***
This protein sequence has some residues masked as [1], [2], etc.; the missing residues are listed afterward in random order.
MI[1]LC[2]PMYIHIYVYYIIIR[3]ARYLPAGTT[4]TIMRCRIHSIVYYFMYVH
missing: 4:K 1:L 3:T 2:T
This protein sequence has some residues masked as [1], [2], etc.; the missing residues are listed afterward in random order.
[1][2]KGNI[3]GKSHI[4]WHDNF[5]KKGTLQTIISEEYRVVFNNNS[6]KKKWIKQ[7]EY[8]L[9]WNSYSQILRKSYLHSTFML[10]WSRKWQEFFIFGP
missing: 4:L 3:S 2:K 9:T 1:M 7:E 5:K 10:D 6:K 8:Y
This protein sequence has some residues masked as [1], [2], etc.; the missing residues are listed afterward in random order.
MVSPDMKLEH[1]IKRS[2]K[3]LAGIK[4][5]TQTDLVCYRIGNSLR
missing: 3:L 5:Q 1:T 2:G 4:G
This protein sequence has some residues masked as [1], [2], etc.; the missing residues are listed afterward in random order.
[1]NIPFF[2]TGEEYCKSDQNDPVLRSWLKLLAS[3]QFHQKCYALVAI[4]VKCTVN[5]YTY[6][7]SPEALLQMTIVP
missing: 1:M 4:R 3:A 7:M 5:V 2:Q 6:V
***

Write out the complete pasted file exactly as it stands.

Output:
This protein sequence has some residues masked as [1], [2], etc.; the missing residues are listed afterward in random order.
MI[1]LC[2]PMYIHIYVYYIIIR[3]ARYLPAGTT[4]TIMRCRIHSIVYYFMYVH
missing: 4:K 1:L 3:T 2:T
This protein sequence has some residues masked as [1], [2], etc.; the missing residues are listed afterward in random order.
[1][2]KGNI[3]GKSHI[4]WHDNF[5]KKGTLQTIISEEYRVVFNNNS[6]KKKWIKQ[7]EY[8]L[9]WNSYSQILRKSYLHSTFML[10]WSRKWQEFFIFGP
missing: 4:L 3:S 2:K 9:T 1:M 7:E 5:K 10:D 6:K 8:Y
This protein sequence has some residues masked as [1], [2], etc.; the missing residues are listed afterward in random order.
MVSPDMKLEH[1]IKRS[2]K[3]LAGIK[4][5]TQTDLVCYRIGNSLR
missing: 3:L 5:Q 1:T 2:G 4:G
This protein sequence has some residues masked as [1], [2], etc.; the missing residues are listed afterward in random order.
[1]NIPFF[2]TGEEYCKSDQNDPVLRSWLKLLAS[3]QFHQKCYALVAI[4]VKCTVN[5]YTY[6][7]SPEALLQMTIVP
missing: 1:M 4:R 3:A 7:M 5:V 2:Q 6:V